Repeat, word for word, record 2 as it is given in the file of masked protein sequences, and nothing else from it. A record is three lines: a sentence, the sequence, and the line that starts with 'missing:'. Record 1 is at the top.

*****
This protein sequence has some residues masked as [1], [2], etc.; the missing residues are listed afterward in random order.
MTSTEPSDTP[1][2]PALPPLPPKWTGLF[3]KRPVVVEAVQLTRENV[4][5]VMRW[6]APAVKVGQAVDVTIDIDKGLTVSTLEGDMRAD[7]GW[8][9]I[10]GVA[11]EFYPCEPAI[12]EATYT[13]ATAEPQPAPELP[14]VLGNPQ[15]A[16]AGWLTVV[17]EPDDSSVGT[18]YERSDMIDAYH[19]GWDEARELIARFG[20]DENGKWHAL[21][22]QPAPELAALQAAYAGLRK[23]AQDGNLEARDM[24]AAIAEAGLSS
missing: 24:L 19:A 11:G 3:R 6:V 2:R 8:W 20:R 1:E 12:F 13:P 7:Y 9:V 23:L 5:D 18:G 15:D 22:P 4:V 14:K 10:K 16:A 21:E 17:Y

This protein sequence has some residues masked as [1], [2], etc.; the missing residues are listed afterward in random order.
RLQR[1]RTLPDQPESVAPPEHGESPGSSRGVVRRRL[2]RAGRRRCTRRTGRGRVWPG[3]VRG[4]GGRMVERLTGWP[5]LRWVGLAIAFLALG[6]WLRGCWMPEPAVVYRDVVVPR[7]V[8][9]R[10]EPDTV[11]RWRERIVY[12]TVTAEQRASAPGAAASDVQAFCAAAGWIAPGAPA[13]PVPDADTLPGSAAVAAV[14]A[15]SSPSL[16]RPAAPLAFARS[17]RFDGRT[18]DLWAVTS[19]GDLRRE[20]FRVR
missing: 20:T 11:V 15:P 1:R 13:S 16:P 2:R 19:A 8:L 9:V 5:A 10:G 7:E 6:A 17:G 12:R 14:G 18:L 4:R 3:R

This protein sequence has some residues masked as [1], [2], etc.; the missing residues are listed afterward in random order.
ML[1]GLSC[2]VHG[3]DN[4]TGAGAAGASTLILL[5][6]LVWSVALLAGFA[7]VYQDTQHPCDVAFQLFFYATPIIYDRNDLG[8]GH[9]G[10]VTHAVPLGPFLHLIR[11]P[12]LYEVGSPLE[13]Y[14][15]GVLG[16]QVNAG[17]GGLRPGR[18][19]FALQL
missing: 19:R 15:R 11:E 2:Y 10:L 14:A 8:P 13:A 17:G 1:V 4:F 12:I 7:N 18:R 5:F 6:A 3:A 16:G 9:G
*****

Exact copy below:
This protein sequence has some residues masked as [1], [2], etc.; the missing residues are listed afterward in random order.
RLQR[1]RTLPDQPESVAPPEHGESPGSSRGVVRRRL[2]RAGRRRCTRRTGRGRVWPG[3]VRG[4]GGRMVERLTGWP[5]LRWVGLAIAFLALG[6]WLRGCWMPEPAVVYRDVVVPR[7]V[8][9]R[10]EPDTV[11]RWRERIVY[12]TVTAEQRASAPGAAASDVQAFCAAAGWIAPGAPA[13]PVPDADTLPGSAAVAAV[14]A[15]SSPSL[16]RPAAPLAFARS[17]RFDGRT[18]DLWAVTS[19]GDLRRE[20]FRVR
missing: 20:T 11:V 15:P 1:R 13:S 16:P 2:R 19:A 8:L 9:V 5:A 10:G 7:E 6:A 17:G 12:R 14:G 18:L 4:R 3:R